There is increasing momentum behind the plan to open South Africa’s two new universities, which are anticipated to provide undergraduate and graduate degrees.
However, a sizable amount of funding is still needed to get the project off the ground.
This was the response that President Cyril Ramaphosa’s spokesperson, Vincent Magwenya, gave this week in response to Sunday World’s questions regarding progress in creating the new universities.
During his 2020 State of the Nation Address (Sona), Ramaphosa announced the establishment of a new science and innovation university in Ekurhuleni.
Additionally, he declared a brand-new crime detection university in Pretoria’s Hammanskraal.
After a span of four years, Magwenya said the Department of Higher Education and Training had formed a project steering committee, whose task was to supervise the feasibility studies.
Feasibility studies conducted
The committee consisted of officials from the department and senior officials in academia.
“The initial feasibility studies have been conducted for the establishment of the proposed two new higher education institutions,” said Magwenya.
“The first phase of the feasibility study was concluded in the 2022–2023 financial year.
“Following further consultation with senior SAPS [South African Police Service] leaders, it became evident that a university of crime and policing studies, as opposed to a college, would be acceptable to allow for both undergraduate and postgraduate qualifications.
“The same rationale has been applied to the University of Science and Innovation to ensure that both undergraduate and postgraduate qualifications are offered from the start in STEM [science, technology, engineering, and mathematics]-related disciplines.”
Magwenya explained further: “Among the key issues coming out of the first phase of the feasibility study is the significant funding that is required to enable the successful establishment of the two universities, especially in recognition of the fiscal constraints we are facing.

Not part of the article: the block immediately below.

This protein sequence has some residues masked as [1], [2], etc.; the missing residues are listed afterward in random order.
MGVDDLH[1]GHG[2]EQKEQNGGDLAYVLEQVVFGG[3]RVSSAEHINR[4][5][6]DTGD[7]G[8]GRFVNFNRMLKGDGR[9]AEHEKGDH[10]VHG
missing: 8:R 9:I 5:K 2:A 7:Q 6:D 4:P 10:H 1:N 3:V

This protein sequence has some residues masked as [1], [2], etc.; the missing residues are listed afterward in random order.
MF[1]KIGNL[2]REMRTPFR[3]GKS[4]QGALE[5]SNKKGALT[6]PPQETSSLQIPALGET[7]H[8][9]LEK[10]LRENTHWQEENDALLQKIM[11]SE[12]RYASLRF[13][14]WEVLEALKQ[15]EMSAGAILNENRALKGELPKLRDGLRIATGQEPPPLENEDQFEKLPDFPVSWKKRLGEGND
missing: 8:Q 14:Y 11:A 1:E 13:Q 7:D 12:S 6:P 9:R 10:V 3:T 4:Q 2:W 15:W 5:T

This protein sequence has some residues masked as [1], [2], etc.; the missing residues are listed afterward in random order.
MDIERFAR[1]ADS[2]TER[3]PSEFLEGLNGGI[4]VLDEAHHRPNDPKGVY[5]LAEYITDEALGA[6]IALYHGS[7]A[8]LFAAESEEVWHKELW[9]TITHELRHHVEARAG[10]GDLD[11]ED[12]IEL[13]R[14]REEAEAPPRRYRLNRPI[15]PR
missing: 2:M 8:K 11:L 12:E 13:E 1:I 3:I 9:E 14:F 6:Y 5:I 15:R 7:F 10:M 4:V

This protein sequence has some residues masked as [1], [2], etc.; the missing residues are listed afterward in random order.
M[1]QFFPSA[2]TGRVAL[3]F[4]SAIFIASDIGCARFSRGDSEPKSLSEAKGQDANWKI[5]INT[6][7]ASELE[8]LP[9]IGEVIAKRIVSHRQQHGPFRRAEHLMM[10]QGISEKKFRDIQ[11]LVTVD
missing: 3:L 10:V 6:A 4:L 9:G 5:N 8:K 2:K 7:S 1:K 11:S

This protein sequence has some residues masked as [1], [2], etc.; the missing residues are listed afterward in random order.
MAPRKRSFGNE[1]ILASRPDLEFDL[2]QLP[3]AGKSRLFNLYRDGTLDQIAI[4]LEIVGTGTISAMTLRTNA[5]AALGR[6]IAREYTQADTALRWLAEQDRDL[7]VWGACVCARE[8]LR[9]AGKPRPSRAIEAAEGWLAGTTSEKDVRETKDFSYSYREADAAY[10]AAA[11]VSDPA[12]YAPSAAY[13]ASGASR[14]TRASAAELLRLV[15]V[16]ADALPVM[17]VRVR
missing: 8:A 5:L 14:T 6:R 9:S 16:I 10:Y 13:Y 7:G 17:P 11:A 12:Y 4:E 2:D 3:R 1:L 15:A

“The second phase of the feasibility studies will focus on the funding requirements and the institutional design of the two universities, as well as possible third-stream income.”
Additionally, he said the scope of the project further extends to the following tasks:
- conducting an audit of the qualifications, expertise, and capacity of existing staff at Hammanskraal police academy to determine skills gaps and requirements for the new higher education institutions and developing a talent acquisition model;
- exploring the feasibility of establishing collaborative partnerships and/or a consortium with universities already offering postgraduate qualifications with various specialisations in crime and policing studies;
- conduct international benchmarking to assess the enhancement of education and training through next-generation technologies;
- investigate the various modalities of articulation pathways between the TVET (technical, vocational, educational and training) sector and the new higher education institutions;
- explore the development of articulation pathways at the postgraduate level between the new higher education institutions and partnering universities.
Consolidated report to be tabled
“Once the second phase of the feasibility study is completed, a consolidated report will be tabled with the cabinet for approval and further direction for the commencement of the next steps of the project,” he added.
Spokesman for the Department of Higher Education and Training, Veli Mbele, confirmed receiving a list of questions from Sunday World on Friday last week and promised to reply by Tuesday.
Nevertheless, even after multiple reminders, Mbele had not replied at the time of publishing. The story will be updated once he has responded.
- Ramaphosa will deliver his eighth Sona during the joint sitting of parliament taking place at Cape Town City Hall tonight at 7pm.